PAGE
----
A secretary may be the first person a visitor sees when entering the work environment, whether it is an office or another type of business. Secretaries may direct visitors to the proper location. They may also assist new employees with directions. Secretaries may also answer the telephones of a business. They may screen and direct calls. They may record phone messages.
A secretary is also responsible for keeping the office running smoothly. Often this requires that a secretary manages files. Secretaries may be required to pull files upon a meeting with a client or appointment with a patient. They are also responsible for placing these files back after the meeting or appointment has concluded.
Some secretaries are responsible for office supplies. They may track, order, and arrange these supplies in the office. They may be required to track office supply expenditures to stay within a budget. They may be the first person an office member goes to with their supply requests.
A secretary is responsible for a lot of documentation that occurs within a business. A secretary creates documents, including correspondence that goes out to clients. If there are reports to be prepared, this may also fall under the responsibilities of a secretary. Secretaries may also be responsible for documents that are internal to the organization.
A secretary may also be responsible for the distribution of mail and faxes to the correct recipient. A secretary may be responsible for sending mail, e-mails, and faxes. A secretary may also be responsible for reviewing documents or other correspondence written by others prior to distribution. Secretaries may be required to document what has occurred during a meeting.
A secretary may be required to track client information. This may include supplier information. They may also be required to maintain information about the employees of the company. A secretary may be required to compose and send electronic communications. This may be via e-mail, fax, or even social media. A secretary may be required to back up databases. This could a daily, weekly, or monthly procedure. They may also be called on to assist when a document is lost. They may be required to try to retrieve a document or recreate a document if the document is not retrievable.
A secretary is an expert manager of an office or workplace. Secretaries may manage the calendar of a manager or a calendar of resources (such as assigning rooms for meetings). They may be responsible for scheduling appointments. They may also be required to arrange for travel. They may be required to coordinate conference attendance and hosting. They may be required to manage the maintenance of office equipment. They may be required to track and record expenditures. They may be required to perform errands.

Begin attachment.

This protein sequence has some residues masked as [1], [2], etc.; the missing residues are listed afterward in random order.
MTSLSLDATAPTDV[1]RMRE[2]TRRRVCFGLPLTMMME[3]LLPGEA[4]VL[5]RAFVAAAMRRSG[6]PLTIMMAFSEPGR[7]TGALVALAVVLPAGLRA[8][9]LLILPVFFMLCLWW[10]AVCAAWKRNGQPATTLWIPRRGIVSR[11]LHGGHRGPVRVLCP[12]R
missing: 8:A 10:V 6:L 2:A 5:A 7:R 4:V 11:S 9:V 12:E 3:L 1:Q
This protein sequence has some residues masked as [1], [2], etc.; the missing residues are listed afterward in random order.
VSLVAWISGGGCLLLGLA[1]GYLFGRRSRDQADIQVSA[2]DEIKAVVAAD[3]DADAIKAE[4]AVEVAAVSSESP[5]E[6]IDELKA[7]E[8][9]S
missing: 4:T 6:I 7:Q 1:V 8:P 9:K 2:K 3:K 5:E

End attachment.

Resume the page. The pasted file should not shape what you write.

A secretary can also be required to take on a leadership role. If there are multiple secretaries on a team, a secretary may be required to manage junior members. This role may be associated with a change in job title such as senior or lead secretary. A secretary may be required to document the procedures of the office. This documentation can be used for audit purposes or to assist in the training of new employees.
Secretaries fill a much-needed role in the working world today. They help keep the workplace running smoothly. Some of the tasks they are required to perform may be behind the scenes, such as managing supplies or logging payments, while other tasks are in the forefront of the workplace. They may serve as a greeter both in person and on the telephone. They may serve as the first impression of the company by directing a client into a meeting area or welcoming a new employee to the building.
One of the most important skills secretaries can have is that of using the written word effectively. Secretaries are often responsible for correspondence with clients, customers, and others in the workplace. Writing, grammar, and punctuation skills are vital in this role. In addition, being skilled in typing quickly is required. Computers are an essential part of the toolkit of the secretary. A secretary must be able to manage documents electronically.
A secretary can have varied and diverse requirements depending upon the industry of employment. Secretaries can have a high school education with skills learned on the job. Secretaries can also have a college education with study specific to the field of employment. A secretary may be asked to greet, organize, document, and manage. No matter what their role, secretaries fill an important requirement.